Season Review 2022: Shamrock Rovers
- Macdara Ferris
- Mon, Nov 14 2022
Team: Shamrock Rovers
Head Coach: Stephen Bradley
Top Scorer: Rory Gaffney (15 goals in all competitions)
Stadium: Tallaght Stadium
Highest Attendance: 7,726 (1-0 win over Derry City in November)
Star Player: Rory Gaffney
The Galwegian was central to Rovers’ success this season. With his superb hold up play and strategic goalscoring, Gaffney grabbed ten league goals (giving him a joint fifth position in the league top scorer list) and 15 goals in all competitions.
His three goals in Europe – added to the two he scored last year – place him only second to Graham Burke (7) in European goals for the Hoops with Gaffney joint ninth in the all-time list.
Seven of Gaffney’s league goals came against the Dublin clubs. Remarkably the striker scored the winner for Rovers in the derbies in Tallaght twice against Bohs, twice against Shels and once against St. Pats.
His 94th minute winning goal for the Hoops against Shelbourne, as they twice came from behind in early October, was crucial in Rovers’ title success.
How are the Hooped hearts after that then? 🥴— Shamrock Rovers FC ☘️ (@ShamrockRovers) October 9, 2022
What a finish, what drama, what scenes 💚 pic.twitter.com/Frg0blzNnl
Best Young Player: Andy Lyons
With nine goals and nine assists in all competitions, 22-year-old Andy Lyons’ was a standard out player for the Hoops all campaign.
With Sean Kavanagh out injured at the start of the season and Neil Farrugia picking up an injury in the first half of the opening league game of the season (a 3-0 home win over UCD), Bradley deployed Lyons on the left which proved pivotal to the season’s success. Lyons score five goals across Rovers’ six games in April.
Later in the season when Farrugia returned from injury, Rovers’ inverted full back set up with right footed Lyons on the left and left footed Farrugia on the right proved highly effective.
He will make the move to Blackpool in the new year, earning Rovers a €350,000 transfer fee plus add ons.
Best New Signing: Jack Byrne
Stephen Bradley made two signings at the start of the season with Jack Byrne and Andy Lyons coming in. Lyons, who joined from Bohs, could well have been chosen for this ‘award’. Similarly, Dan Cleary could easily have laid claim to be best new signing.
He joined the club in the summer from SPL side St. Johnstone just as the Hoops had to cope with the loss of Pico Lopes with a three month injury. Cleary played 22 of the 25 games after joining the club – scoring five goals (including four in the league) and provided vital stability in the centre of Rovers’ back three.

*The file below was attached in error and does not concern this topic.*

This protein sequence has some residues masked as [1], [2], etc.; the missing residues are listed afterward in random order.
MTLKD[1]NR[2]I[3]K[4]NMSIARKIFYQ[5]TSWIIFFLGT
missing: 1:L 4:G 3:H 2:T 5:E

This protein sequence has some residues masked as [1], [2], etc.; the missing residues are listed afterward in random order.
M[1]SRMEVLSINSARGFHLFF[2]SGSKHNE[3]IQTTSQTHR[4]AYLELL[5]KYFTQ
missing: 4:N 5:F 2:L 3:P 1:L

However, the best signing for Rovers was the return of Jack Byrne to the club after an injury hit sojourn in Cyprus. While the Irish international didn’t start a league game across June, July and August due to injury, when he was available, he brought the usually creativity to the team with much of Rovers’ best play going through Byrne.
Looking at details from Wyscout, he topped several of the League of Ireland player stat charts: Assists 12 – averaging one every 180 minutes of action; Passes – 66 passes per 90 minutes; Key passes – 3.67 per 90mins; Passes to final third – 15.21 per 90; Deep completions (a pass excluding a cross that was received in a 20m radius from the opponents goal) – 2.02 per 90.
What we expected they would do:
The extratime.com team predicted that the Hoops would be champions (see here).
What they actually did:
SSE Airtricity League Premier Division
Rovers backed up expectations by winning the league by a 13-point margin, meaning they won their three in a row by a collective 40 points from the runners up behind them.
The 79 points total for the 2022 season beat their club record by a point set last season and they also equalled their highest number of wins in a league campaign of 24 (also set last year). They kept 17 clean sheets in 36 league games.
Rovers lost their first two away matches - falling to defeats in Derry and at St. Patrick’s Athletic. However, after losing to the Saints in Inchicore, the Hoops went on a 13 game unbeaten run – picking up 33 points from the 39 on offer.
In May it looked likely that Lincoln City would successfully headhunt Stephen Bradley as their new manager but Bradley announced he was staying with the Hoops on the morning of their home game against Finn Harps. It led to a party type atmosphere during Rovers’ 3-1 win over Harps later that day.
Their unbeaten run of 13 league matches came to an end with a 1-0 loss in Drogheda in a game the Hoops dominated. They also lost their next away game by the same scoreline in Dundalk. That was in mid-June but they wouldn’t lose again in the league till early September.